devices run at a slower rate and street lights covering the
Southern Florida freeways are lit by what look like 40-watt bulbs.
A decisive change for Phoenecia can be heard in the slow,
contemplative way in which the record moves, almost as if it were
being powered by a 40-watt generator itself. And, most
surprisingly, the textures and shapes of "Brownout" have a far
greater affinity for classic '70s roots dub than the Roland
Corporation's range of standard techno equipment. Jazz drummer Max
Roach once asked whether the beat lies in the drum strikes or
between them. This album is an electronic dub record where the dub
implements are put to use in between the beat. They slip into the
cracks, peer around, then disappear again. Metallic baffles sound
like a submarine emitting a faint sonar pulse at 200 fathoms into
the yawning gaps of the Marianas Trench. While certain sound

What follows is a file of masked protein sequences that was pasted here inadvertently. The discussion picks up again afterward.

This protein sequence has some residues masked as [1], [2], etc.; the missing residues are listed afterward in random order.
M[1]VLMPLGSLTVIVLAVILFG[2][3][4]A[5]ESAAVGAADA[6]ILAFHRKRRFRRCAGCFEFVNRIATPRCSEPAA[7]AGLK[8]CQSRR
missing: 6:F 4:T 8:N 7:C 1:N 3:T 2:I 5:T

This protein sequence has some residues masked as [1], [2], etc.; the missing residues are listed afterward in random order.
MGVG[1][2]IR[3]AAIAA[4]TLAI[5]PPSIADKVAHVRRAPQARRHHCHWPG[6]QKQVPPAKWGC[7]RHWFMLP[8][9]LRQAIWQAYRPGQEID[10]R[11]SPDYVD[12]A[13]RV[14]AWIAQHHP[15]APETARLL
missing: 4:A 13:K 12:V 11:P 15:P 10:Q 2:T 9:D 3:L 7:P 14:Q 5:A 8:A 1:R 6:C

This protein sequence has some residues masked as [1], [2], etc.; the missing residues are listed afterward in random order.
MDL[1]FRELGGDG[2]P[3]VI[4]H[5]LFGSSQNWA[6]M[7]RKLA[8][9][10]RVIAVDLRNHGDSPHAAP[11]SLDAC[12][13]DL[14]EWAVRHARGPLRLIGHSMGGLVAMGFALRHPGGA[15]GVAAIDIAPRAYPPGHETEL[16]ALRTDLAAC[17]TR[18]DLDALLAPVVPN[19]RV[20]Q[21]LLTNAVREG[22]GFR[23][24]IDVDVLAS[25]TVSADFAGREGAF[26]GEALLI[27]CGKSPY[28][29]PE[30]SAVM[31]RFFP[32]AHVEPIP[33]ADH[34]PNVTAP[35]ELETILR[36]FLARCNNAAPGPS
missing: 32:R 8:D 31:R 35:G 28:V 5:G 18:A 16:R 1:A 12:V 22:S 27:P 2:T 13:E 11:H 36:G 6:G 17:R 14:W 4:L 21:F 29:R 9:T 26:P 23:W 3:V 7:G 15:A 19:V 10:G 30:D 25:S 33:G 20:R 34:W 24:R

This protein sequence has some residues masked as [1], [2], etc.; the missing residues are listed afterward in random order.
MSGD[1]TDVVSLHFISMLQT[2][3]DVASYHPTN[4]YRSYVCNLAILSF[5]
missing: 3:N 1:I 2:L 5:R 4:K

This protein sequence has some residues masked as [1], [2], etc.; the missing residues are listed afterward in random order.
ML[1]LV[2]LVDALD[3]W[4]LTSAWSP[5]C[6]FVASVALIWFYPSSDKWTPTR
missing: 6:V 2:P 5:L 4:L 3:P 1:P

features remain constant, others are restlessly shifting and
squirming, like sea creatures. "Brownout" is, without doubt,
Phoenecia's magnum opus, the place where the ideas found in their
preceding 12"s come to full fruition. [TH]
CD  //perl-bin/OM/CD_Add_To_Cart.cgi?sku=65067000182&refer_url=email
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ARLING & CAMERON "We Are A&C" (Emperor Norton) CD/2xLP $14.99/$14.99
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For their fourth album as Arling & Cameron, the versatile Dutch
duo perfect their "All-In" approach to music, incorporating a
myriad of new styles into their songs while gently parodying the